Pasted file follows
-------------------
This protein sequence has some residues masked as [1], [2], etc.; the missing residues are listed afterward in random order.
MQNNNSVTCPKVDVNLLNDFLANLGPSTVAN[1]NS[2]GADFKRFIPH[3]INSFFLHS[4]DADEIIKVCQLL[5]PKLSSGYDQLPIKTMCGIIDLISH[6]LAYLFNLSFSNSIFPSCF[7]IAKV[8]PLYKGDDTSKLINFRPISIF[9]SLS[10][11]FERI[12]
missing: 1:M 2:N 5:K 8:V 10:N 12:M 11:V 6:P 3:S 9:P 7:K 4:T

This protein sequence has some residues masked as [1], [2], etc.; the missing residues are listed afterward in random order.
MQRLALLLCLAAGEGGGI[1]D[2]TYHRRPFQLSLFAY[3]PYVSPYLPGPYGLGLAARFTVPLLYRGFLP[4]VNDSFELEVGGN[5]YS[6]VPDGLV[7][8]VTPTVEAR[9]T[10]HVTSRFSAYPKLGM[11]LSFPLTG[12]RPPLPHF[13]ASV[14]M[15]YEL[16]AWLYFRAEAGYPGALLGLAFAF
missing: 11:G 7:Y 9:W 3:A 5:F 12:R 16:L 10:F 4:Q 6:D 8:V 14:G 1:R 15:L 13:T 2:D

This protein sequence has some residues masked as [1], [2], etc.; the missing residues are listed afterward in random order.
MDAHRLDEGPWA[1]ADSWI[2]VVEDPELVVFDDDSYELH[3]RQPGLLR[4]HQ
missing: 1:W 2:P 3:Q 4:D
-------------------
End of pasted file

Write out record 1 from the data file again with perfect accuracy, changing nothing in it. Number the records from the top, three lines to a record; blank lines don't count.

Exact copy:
This protein sequence has some residues masked as [1], [2], etc.; the missing residues are listed afterward in random order.
MQNNNSVTCPKVDVNLLNDFLANLGPSTVAN[1]NS[2]GADFKRFIPH[3]INSFFLHS[4]DADEIIKVCQLL[5]PKLSSGYDQLPIKTMCGIIDLISH[6]LAYLFNLSFSNSIFPSCF[7]IAKV[8]PLYKGDDTSKLINFRPISIF[9]SLS[10][11]FERI[12]
missing: 1:M 2:N 5:K 8:V 10:N 12:M 11:V 6:P 3:S 9:P 7:K 4:T